Essays: 2002 Archives
Network security is not a technological problem; it's a business problem. The only way to address it is to focus on business motivations. To improve the security of their products, companies - both vendors and users - must care; for companies to care, the problem must affect stock price. The way to make this happen is to start enforcing liabilities.
Microsoft Chairman Bill Gates should be given credit for making security and privacy a top priority for his legions of engineers, but we'll have to wait to see if his call represents a real change or just another marketing maneuver.
Microsoft has made so many empty claims about its security processes--and the security of its processes--that when I hear another one, I can't help believing it's more of the same flim-flam.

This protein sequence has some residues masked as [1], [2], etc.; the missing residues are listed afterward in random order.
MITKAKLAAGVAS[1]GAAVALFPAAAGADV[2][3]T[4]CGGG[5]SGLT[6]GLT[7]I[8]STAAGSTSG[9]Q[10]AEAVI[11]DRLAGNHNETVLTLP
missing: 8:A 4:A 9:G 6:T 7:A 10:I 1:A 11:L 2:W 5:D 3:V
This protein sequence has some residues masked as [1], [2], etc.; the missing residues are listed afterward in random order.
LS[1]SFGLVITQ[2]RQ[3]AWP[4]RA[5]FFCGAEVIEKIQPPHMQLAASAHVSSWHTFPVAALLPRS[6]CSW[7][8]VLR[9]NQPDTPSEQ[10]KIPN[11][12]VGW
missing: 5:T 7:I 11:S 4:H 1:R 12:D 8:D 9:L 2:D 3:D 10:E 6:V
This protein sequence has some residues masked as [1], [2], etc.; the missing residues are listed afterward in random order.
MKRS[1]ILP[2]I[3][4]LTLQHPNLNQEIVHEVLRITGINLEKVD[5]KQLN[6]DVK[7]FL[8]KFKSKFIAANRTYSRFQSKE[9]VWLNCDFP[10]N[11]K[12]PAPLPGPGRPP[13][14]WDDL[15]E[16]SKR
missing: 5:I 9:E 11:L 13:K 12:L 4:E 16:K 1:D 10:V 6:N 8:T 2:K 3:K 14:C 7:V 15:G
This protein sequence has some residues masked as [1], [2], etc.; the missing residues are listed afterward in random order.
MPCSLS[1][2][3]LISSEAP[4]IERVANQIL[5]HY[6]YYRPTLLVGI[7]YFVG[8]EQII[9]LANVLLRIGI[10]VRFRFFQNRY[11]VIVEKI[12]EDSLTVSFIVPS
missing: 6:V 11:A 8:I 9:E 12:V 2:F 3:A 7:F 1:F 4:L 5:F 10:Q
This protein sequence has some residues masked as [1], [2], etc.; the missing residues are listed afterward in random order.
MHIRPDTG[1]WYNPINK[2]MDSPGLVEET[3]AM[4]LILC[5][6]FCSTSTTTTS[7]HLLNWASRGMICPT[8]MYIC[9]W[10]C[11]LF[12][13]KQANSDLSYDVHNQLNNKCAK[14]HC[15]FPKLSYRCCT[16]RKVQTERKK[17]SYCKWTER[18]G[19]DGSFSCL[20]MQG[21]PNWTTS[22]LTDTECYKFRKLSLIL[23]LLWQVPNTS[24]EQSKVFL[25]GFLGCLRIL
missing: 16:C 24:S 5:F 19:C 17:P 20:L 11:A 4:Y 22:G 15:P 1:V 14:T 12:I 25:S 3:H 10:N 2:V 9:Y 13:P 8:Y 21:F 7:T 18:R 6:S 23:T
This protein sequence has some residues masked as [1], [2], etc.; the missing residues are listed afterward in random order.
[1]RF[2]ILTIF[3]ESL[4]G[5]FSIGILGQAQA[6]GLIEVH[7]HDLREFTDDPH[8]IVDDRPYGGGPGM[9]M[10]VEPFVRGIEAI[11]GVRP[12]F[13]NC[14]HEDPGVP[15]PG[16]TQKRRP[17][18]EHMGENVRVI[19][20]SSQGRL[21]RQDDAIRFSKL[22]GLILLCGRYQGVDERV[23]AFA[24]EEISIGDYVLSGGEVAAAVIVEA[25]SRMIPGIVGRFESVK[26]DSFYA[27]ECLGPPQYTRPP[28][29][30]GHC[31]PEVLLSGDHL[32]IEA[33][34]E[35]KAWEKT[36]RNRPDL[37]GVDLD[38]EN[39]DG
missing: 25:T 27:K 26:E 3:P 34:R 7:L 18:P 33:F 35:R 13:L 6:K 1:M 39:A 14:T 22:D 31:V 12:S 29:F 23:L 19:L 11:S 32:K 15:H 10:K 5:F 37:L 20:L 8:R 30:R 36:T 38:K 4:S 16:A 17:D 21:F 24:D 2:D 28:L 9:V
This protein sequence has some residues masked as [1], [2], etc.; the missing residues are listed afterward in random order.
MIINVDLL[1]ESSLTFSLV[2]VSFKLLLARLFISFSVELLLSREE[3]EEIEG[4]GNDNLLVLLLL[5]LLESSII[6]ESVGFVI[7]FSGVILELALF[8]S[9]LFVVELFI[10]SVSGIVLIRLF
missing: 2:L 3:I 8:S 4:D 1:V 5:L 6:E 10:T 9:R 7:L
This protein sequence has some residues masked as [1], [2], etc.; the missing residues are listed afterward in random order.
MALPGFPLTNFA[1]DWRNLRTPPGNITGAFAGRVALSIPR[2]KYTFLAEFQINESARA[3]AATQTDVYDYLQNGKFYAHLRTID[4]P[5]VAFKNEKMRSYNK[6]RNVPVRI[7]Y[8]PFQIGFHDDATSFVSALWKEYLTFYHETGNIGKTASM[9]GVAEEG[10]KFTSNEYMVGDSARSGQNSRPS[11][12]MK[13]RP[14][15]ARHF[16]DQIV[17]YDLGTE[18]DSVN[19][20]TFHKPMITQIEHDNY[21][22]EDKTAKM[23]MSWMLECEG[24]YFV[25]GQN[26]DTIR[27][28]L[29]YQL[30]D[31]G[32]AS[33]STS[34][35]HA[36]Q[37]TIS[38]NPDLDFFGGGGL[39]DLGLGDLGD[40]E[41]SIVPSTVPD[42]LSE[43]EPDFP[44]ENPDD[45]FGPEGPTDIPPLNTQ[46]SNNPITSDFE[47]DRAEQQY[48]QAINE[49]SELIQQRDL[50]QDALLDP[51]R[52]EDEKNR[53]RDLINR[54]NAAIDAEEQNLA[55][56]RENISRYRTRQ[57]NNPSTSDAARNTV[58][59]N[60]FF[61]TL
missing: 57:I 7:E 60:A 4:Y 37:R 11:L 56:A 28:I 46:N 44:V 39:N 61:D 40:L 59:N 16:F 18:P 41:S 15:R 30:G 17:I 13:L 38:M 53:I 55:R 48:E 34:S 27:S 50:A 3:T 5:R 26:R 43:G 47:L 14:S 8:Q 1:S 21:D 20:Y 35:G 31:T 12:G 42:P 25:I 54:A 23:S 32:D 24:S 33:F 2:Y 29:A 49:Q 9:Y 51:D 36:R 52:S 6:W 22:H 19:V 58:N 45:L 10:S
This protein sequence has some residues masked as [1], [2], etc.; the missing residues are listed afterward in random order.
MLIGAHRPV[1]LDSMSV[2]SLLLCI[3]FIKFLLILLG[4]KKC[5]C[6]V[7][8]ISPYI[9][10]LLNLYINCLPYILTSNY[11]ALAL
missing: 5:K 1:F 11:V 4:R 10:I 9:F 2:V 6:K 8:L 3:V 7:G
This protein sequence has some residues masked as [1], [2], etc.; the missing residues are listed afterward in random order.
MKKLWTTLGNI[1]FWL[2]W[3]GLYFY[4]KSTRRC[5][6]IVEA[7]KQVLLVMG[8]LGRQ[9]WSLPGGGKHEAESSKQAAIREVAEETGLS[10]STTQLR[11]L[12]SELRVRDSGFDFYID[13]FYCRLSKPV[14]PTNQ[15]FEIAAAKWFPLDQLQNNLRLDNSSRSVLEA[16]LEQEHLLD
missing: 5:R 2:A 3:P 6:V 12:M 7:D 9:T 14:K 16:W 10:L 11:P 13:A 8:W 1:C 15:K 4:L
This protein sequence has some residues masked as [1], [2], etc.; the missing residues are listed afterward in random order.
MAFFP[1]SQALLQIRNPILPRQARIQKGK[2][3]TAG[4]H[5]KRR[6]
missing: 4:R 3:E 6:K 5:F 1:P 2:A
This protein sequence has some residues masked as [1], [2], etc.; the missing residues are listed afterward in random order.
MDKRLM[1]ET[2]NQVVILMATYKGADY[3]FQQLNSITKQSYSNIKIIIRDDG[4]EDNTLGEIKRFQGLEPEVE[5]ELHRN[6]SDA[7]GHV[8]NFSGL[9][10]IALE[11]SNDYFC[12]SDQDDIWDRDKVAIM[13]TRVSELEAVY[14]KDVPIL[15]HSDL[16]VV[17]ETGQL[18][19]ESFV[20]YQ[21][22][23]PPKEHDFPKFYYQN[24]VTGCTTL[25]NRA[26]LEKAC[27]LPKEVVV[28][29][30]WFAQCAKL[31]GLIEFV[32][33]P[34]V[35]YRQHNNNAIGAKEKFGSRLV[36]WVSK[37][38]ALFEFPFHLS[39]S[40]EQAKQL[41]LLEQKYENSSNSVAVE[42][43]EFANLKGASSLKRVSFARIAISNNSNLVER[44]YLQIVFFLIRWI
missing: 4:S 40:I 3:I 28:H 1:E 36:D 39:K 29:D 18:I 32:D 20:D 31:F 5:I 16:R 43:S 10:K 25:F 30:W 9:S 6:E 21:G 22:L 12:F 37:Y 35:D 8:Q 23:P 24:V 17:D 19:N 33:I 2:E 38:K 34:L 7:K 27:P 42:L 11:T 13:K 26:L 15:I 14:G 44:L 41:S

Anyone remember last November when Microsoft's Jim Allchin, group vice president, said in a published interview that all buffer overflows were eliminated in Windows XP? Or that the new operating system installed in a minimalist way, with features turned off by default?
Deciding to outsource network security is difficult. The stakes are high, so it's no wonder that paralysis is a common reaction when contemplating whether to outsource or not:
- The promised benefits of outsourced security are so attractive. The potential to significantly increase network security without hiring half a dozen people or spending a fortune is impossible to ignore.
- The potential risks of outsourcing are considerable. Stories of managed security companies going out of business, and bad experiences with outsourcing other areas of IT, show that selecting the wrong outsourcer can be a costly mistake.
If deciding whether to outsource security is difficult, deciding what to outsource and to whom seems impossible.
Photo of Bruce Schneier by Per Ervland.
Schneier on Security is a personal website. Opinions expressed are not necessarily those of Resilient, an IBM Company.